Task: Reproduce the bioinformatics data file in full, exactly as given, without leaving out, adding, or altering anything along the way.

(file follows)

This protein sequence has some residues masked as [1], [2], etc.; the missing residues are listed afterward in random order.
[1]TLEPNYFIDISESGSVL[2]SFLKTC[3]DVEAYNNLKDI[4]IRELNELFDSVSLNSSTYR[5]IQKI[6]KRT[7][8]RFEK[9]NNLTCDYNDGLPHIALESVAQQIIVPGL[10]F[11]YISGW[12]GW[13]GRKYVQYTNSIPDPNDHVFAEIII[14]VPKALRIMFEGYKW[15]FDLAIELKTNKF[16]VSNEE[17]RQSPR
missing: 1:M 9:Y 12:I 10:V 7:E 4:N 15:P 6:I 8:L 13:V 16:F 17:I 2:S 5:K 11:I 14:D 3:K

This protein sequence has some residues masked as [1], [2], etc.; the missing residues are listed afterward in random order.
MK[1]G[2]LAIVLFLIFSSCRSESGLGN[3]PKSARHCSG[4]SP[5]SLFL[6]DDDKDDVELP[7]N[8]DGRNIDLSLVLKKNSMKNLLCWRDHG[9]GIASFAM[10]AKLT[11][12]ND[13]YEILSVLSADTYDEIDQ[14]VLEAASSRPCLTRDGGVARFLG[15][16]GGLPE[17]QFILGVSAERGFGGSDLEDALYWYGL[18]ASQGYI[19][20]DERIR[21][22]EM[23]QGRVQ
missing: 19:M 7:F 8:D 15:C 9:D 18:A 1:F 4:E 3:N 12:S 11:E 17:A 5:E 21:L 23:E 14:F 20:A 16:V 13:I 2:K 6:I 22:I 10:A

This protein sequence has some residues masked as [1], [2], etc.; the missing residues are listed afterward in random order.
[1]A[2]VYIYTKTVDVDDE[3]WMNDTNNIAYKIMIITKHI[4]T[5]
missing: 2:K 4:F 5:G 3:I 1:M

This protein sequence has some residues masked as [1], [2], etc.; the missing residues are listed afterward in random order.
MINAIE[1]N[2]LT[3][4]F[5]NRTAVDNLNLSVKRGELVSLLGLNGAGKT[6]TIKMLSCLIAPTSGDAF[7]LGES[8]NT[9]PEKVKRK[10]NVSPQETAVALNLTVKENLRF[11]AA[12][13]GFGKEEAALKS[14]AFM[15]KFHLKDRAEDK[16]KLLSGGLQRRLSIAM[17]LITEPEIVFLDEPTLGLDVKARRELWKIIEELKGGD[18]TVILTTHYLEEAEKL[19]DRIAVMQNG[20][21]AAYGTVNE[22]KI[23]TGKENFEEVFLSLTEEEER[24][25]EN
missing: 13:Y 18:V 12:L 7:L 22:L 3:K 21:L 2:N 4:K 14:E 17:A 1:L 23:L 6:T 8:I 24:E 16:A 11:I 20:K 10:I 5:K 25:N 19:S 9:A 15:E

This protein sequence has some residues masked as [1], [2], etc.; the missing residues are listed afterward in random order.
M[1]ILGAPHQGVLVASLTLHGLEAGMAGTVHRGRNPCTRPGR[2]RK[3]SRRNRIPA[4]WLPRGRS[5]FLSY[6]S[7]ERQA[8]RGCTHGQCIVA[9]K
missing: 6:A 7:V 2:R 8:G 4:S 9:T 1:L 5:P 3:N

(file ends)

This protein sequence has some residues masked as [1], [2], etc.; the missing residues are listed afterward in random order.
[1]TLEPNYFIDISESGSVL[2]SFLKTC[3]DVEAYNNLKDI[4]IRELNELFDSVSLNSSTYR[5]IQKI[6]KRT[7][8]RFEK[9]NNLTCDYNDGLPHIALESVAQQIIVPGL[10]F[11]YISGW[12]GW[13]GRKYVQYTNSIPDPNDHVFAEIII[14]VPKALRIMFEGYKW[15]FDLAIELKTNKF[16]VSNEE[17]RQSPR
missing: 1:M 9:Y 12:I 10:V 7:E 4:N 15:P 6:I 8:L 13:V 16:F 17:I 2:S 5:K 11:I 14:D 3:K

This protein sequence has some residues masked as [1], [2], etc.; the missing residues are listed afterward in random order.
MK[1]G[2]LAIVLFLIFSSCRSESGLGN[3]PKSARHCSG[4]SP[5]SLFL[6]DDDKDDVELP[7]N[8]DGRNIDLSLVLKKNSMKNLLCWRDHG[9]GIASFAM[10]AKLT[11][12]ND[13]YEILSVLSADTYDEIDQ[14]VLEAASSRPCLTRDGGVARFLG[15][16]GGLPE[17]QFILGVSAERGFGGSDLEDALYWYGL[18]ASQGYI[19][20]DERIR[21][22]EM[23]QGRVQ
missing: 19:M 7:F 8:D 15:C 9:D 18:A 1:F 4:E 3:N 12:S 11:E 17:A 5:E 21:L 23:E 14:F 20:A 16:V 13:I 2:K 6:I 22:I 10:A

This protein sequence has some residues masked as [1], [2], etc.; the missing residues are listed afterward in random order.
[1]A[2]VYIYTKTVDVDDE[3]WMNDTNNIAYKIMIITKHI[4]T[5]
missing: 2:K 4:F 5:G 3:I 1:M

This protein sequence has some residues masked as [1], [2], etc.; the missing residues are listed afterward in random order.
MINAIE[1]N[2]LT[3][4]F[5]NRTAVDNLNLSVKRGELVSLLGLNGAGKT[6]TIKMLSCLIAPTSGDAF[7]LGES[8]NT[9]PEKVKRK[10]NVSPQETAVALNLTVKENLRF[11]AA[12][13]GFGKEEAALKS[14]AFM[15]KFHLKDRAEDK[16]KLLSGGLQRRLSIAM[17]LITEPEIVFLDEPTLGLDVKARRELWKIIEELKGGD[18]TVILTTHYLEEAEKL[19]DRIAVMQNG[20][21]AAYGTVNE[22]KI[23]TGKENFEEVFLSLTEEEER[24][25]EN
missing: 13:Y 18:V 12:L 7:L 22:L 3:K 21:L 2:N 4:K 14:E 17:A 1:L 23:L 6:T 8:I 24:E 16:A 11:I 20:K 10:I 5:K 25:N 19:S 9:A 15:E

This protein sequence has some residues masked as [1], [2], etc.; the missing residues are listed afterward in random order.
M[1]ILGAPHQGVLVASLTLHGLEAGMAGTVHRGRNPCTRPGR[2]RK[3]SRRNRIPA[4]WLPRGRS[5]FLSY[6]S[7]ERQA[8]RGCTHGQCIVA[9]K
missing: 6:A 7:V 2:R 8:G 4:S 9:T 1:L 5:P 3:N